When asked about rookie defensive end Noah Spence last Thursday, defensive coordinator Mike Smith echoed a similar tune to the Bucs’ brass, calling the second-round pick “one of the best – if not the best – pass rusher in the draft.”
Smith said they’ve thrown a lot at Spence over the last week, in terms of defensive strategy and techniques, and he’s come away impressed with the former Eastern Kentucky standout’s football intelligence. There will be a number of packages and prominent role players in Smith’s defense this season, and Spence figures to be a big part of it one way or another.
“What we’re trying to do is we’re trying to put together a defense that doesn’t have 11 starters,” Smith said. “We’re trying to have somewhere between 15 and 16 guys that we consider starters on our defense. It’s a long season. You’re going to have guys playing in different packages and we’ve got a plan for Noah in terms of bringing him along.”
While Smith called Spence a prototypical right defensive end, size-wise, he said flexibility will be important for Tampa Bay and Spence will have opportunities at both sides. One of the things that jumps out about Spence are his measurements and elite athleticism.
The 6-foot-2, 251-pound edge rusher earned a reputation as a high motor guy, finishing with 7.5 sacks his sophomore year at Ohio State and 11.5 sacks last season at Eastern Kentucky. He also recorded 63 tackles in 2015, 22.5 of which behind the line of scrimmage while showing significant burst and closing speed.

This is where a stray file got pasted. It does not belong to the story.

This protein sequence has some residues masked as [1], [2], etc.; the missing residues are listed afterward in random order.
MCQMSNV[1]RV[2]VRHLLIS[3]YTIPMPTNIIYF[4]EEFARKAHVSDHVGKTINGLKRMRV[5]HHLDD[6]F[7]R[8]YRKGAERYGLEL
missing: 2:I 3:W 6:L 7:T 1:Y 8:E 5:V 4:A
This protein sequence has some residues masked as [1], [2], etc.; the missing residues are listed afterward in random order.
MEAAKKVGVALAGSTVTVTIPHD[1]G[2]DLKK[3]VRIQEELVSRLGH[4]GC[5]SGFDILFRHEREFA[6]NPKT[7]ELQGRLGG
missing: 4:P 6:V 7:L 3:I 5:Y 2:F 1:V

“Usually when guys are successful in high school and they’re successful in college and they have the traits that you’re looking for – the height, weight and speed – they’re usually successful in the NFL,” Smith said, agreeing with the comparison of Spence to five-time Pro Bowler Elvis Dumervil. “I know that he’s going to be ready to come in here and compete. Nobody has got a position on our team. We’re not saying, ‘These are our starters.’ We’re going to let the guys come in here and compete.”
Considering that Smith is looking for 15 or 16 players to contribute like starters, combined with the fact that they’re challenging the rookies to step outside their comfort zone early on, it makes sense that everyone will compete for their job – nothing will be handed out. But Spence would seem to have a significant advantage.
Along with being a high second-round pick – which many analysts felt was a steal at No. 39 overall – Spence already had his new position coach in his corner even before becoming a Buccaneer.
Jay Hayes, hired away from Cincinnati after 13 years with the Bengals, spoke shortly after Smith and recalled Spence from both their days in Ohio. Hayes went to the Buckeye’s spring game a few years ago and quickly took notice of their young and fast edge rusher.
“They played in Paul Brown Stadium (where the Bengals play) and Noah had like four sacks in the spring game,” Hayes said. “So that was my first exposure to him. He is a guy that can put pressure on the passer. He’s basically a guy that’s a specialist and that’s kind of where we saw him.”